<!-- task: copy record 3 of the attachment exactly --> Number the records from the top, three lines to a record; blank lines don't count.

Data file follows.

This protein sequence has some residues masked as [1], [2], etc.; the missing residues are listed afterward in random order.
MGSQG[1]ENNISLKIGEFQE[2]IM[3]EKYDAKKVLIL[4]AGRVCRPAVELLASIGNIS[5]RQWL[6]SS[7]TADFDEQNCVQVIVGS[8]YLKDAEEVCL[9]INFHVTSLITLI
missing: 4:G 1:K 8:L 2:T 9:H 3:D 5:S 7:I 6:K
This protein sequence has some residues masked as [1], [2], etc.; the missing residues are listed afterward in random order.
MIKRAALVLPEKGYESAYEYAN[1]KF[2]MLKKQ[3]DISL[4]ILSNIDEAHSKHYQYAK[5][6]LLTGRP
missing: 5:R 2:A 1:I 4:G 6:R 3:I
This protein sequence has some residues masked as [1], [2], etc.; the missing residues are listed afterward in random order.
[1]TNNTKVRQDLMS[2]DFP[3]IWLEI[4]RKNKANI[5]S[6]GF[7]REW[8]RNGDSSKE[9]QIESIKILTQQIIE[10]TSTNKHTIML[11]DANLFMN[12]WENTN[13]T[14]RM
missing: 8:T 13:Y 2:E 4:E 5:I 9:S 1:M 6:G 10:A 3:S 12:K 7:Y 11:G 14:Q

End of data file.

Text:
This protein sequence has some residues masked as [1], [2], etc.; the missing residues are listed afterward in random order.
[1]TNNTKVRQDLMS[2]DFP[3]IWLEI[4]RKNKANI[5]S[6]GF[7]REW[8]RNGDSSKE[9]QIESIKILTQQIIE[10]TSTNKHTIML[11]DANLFMN[12]WENTN[13]T[14]RM
missing: 8:T 13:Y 2:E 4:E 5:I 9:S 1:M 6:G 10:A 3:S 12:K 7:Y 11:G 14:Q